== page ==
The Great Wave, Sète

The Great Wave, Sète

Photograph

Gustave Le Gray

Maker
French, 1820–1884

The Great Wave, Sète

1857
Albumen silver print
Image: 13 3/4 × 16 7/16 in. (34.9 × 41.7 cm)
Mount: 17 1/8 × 19 1/2 in. (43.5 × 49.5 cm)
Matted: 22 × 28 × 1/8 in. (55.9 × 71.1 × 0.3 cm)
Gift of Eastman Kodak Company, ex-collection Gabriel Cromer
1982.1589.0001
Inscriptions Inscribed on mount in pencil, recto, TL: 1568 - 10 f [possibly price in francs] - G. Le Gray photogr de l'Empereur
Stamped signature on image in red ink, recto, BR: Gustave Le Gray
Blind stamp on mount, recto, BC: Gustave Le Gray a Paris \ Photographe De L'Empereur [surrounding imperial crest]

Stamped in blue ink, verso, LC and RC: 403
Stamped in black ink, verso, BR: Eastman Historical \ Photographic Collection \ Cromer Collection \ 403
TextTrained as a painter under Paul Delaroche (1797–1856), Gustave Le Gray devoted himself to photography by 1847. He was a technical innovator, introducing the waxed-paper negative (which resulted in a clearer image than a typical paper negative) in 1850, and a member of the Missions Héliographiques, instituted by the French government to document the country’s historical buildings and monuments. Among his many important contributions to nineteenth-century photography were his three treatises, in which he declared his firm belief in the artistic potential of the photographic medium: “It is my deepest wish that photography, instead of falling within the domain of industry, of commerce, will be included among the arts.” (1852)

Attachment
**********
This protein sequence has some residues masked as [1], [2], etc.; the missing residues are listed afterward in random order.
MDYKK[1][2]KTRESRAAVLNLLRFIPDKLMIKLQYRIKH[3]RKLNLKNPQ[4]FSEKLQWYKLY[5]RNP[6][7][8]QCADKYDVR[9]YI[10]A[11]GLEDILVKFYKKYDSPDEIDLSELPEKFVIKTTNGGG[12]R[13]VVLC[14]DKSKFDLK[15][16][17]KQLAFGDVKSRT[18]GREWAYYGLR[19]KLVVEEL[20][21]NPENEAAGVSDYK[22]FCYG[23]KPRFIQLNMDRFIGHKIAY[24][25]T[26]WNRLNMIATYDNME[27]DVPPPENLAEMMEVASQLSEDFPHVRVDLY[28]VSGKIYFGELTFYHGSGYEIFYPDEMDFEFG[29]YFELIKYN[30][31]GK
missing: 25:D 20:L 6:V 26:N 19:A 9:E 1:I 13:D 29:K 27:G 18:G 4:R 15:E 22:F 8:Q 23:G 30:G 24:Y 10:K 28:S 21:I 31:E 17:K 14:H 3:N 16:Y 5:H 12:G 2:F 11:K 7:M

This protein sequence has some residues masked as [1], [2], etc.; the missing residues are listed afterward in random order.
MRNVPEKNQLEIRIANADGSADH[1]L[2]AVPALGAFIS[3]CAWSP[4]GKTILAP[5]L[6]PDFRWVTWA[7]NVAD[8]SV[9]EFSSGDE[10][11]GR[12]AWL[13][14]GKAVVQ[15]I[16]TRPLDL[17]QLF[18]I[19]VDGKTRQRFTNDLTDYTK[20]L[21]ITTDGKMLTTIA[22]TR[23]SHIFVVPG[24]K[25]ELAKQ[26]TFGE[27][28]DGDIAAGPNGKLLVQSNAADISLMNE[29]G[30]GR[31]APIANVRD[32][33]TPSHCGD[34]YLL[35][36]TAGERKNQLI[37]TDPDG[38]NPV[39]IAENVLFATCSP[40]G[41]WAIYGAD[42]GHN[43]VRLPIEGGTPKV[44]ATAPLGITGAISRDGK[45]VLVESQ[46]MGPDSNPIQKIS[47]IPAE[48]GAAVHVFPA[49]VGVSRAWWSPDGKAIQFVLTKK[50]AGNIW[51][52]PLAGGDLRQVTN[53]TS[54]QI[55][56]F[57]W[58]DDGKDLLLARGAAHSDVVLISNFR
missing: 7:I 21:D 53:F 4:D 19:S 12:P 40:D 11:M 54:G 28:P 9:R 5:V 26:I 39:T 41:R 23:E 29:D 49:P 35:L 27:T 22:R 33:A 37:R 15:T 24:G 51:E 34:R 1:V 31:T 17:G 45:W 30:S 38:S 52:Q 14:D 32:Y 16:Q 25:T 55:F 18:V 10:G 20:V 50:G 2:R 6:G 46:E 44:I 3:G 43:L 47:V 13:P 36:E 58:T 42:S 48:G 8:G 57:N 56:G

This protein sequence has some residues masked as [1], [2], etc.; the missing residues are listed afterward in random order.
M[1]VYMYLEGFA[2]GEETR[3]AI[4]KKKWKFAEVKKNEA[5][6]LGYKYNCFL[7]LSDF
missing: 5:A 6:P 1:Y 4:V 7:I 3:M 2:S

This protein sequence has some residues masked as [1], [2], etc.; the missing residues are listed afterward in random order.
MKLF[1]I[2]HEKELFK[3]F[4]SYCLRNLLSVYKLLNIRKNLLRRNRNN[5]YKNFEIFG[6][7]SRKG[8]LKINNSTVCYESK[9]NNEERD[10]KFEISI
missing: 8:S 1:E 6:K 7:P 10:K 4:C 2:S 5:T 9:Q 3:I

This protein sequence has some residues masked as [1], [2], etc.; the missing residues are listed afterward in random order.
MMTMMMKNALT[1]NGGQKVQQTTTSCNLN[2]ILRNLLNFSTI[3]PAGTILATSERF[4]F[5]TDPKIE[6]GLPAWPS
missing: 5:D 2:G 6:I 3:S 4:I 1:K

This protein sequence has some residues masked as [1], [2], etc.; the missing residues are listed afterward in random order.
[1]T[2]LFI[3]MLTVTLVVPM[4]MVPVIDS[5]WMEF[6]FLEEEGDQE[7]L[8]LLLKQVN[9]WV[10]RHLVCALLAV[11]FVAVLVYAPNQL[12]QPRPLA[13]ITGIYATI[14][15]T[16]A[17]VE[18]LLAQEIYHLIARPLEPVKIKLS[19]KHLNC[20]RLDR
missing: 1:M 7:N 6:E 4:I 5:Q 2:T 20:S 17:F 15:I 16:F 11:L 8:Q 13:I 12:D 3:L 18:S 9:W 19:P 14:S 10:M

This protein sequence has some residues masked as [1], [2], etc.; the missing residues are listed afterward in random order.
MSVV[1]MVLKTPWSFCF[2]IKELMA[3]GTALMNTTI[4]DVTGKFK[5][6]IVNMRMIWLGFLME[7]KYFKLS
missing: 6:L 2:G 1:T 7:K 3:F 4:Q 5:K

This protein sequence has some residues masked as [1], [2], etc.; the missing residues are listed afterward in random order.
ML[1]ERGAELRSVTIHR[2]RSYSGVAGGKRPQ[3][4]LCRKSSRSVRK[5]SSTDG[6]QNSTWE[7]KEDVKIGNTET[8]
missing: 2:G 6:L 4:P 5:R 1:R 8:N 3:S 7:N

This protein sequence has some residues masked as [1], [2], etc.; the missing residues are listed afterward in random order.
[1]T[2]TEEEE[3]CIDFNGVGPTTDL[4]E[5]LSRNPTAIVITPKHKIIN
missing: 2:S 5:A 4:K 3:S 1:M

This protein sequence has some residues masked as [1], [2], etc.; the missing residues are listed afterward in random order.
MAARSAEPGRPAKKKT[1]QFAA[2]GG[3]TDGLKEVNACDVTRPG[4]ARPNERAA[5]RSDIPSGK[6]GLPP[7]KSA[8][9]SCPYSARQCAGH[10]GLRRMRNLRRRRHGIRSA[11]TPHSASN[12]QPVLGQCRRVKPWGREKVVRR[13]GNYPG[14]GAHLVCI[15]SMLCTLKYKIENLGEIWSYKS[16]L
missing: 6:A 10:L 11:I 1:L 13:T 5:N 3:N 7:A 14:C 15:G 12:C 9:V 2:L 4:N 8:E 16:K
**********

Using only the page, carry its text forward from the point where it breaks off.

To that end, in 1855 he opened an extravagant photography studio on the Boulevard des Capucines, where he produced portraits for well-heeled clients and created ambitious landscapes such as this one. Because photographic emulsions at the time were not equally sensitive to all colors of light, Le Gray exposed two different negatives—one for the sea and land and one for the sky—and printed them on the same sheet of photographic paper. The result was a dramatic image that impressed Le Gray’s contemporaries not only as a technical triumph but also as an extraordinary aesthetic achievement.

Lisa Hostetler, Ph.D.
Curator in Charge, Department of Photography
Label for A History of Photography [Rotation 1]
May 9–September 28, 2014
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